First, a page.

Review: The Crow: Pestilence #4

Review of: The Crow: Pestilence #4
Product by:
Frank Bill

The Crow: Pestilence #4

Reviewed by:
On June 11, 2014
Last modified:June 11, 2014


The Crow: Pestilence has been a different kind of Crow story. Bill and Moss get in and tell a great story in only four issues.

What Salvador thought he knew…what he thought was driving his furious vengeance…has violently shifted. And when a former enemy is revealed as friend, these events converge to change Salvador’s path forever.

The conclusion of IDW’s latest Crow miniseries hits this week with The Crow: Pestilence #4. The story is written by Frank Bill with art from Drew Moss. Oliver Lee Arce handles colors with Shawn Lee rounding things out with lettering. Pestilence has been a thrill ride, but does it go out with a bang?

Salvador has been fighting his way toward his ultimate vengeance for what was done to him and his family. He’s taken down most of the gang that slaughtered his wife, but there’s still one man left. The only problem is Salvador is in a bit of a bind- literally. He was weakened and captured by some thugs and a supernatural entity called Santa Muerta. With the end of his quest in sight, Salvador has to reach down deep, and with the help of the Crow, prepare himself for the final showdown. When he finds out that everything he fought so hard for isn’t what he thought it was, Salvador has to decide whether vengeance is really his ultimate goal. What secrets will Salvador learn about that fateful day his family died? Will he be able to complete his mission or will he fall short of his goal?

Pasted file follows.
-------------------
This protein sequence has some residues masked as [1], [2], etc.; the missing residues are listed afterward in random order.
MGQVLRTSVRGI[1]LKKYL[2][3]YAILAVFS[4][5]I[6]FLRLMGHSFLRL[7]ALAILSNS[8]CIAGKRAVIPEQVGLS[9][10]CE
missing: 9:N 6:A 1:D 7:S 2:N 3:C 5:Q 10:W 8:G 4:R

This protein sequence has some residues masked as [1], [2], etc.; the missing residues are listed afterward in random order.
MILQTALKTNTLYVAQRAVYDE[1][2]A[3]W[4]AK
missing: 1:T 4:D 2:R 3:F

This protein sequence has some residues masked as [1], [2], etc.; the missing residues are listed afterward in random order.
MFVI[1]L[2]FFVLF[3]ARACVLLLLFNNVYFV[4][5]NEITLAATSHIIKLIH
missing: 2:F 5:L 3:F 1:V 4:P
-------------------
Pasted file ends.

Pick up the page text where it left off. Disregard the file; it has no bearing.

Bill writes an action-packed and emotionally intense finale. The majority of the issue is pedal to the metal, explosive action, but Bill brings it down a notch with a surprisingly touching and dramatic final few pages. The shocking revelation Salvador finds changes the game entirely, and Bill gives it real weight. Moss’ art really pulls off the gamut of emotions as well. Things are visceral and really violent for the most part, but Moss is able to flip a switch and really explores the characters and how they’re feeling in a specific moment. Once again, Moss keeps things bloody and violent without going over the top. It’s a fine line, but Moss walks it well. Arce’s colors are stunning. There is a splash page that really knocks your socks off with the way Moss’ art and Arce’s colors work together perfectly. For the majority of the issue Salvador is covered in blood, so the clash of black, white, and red makes for some striking imagery.

Bottom Line: The Crow: Pestilence has been a different kind of Crow story. Bill and Moss get in and tell a great story in only four issues. Salvador goes on a real journey throughout the series, and hopefully we as readers get to travel with Bill and Moss again. 4/5

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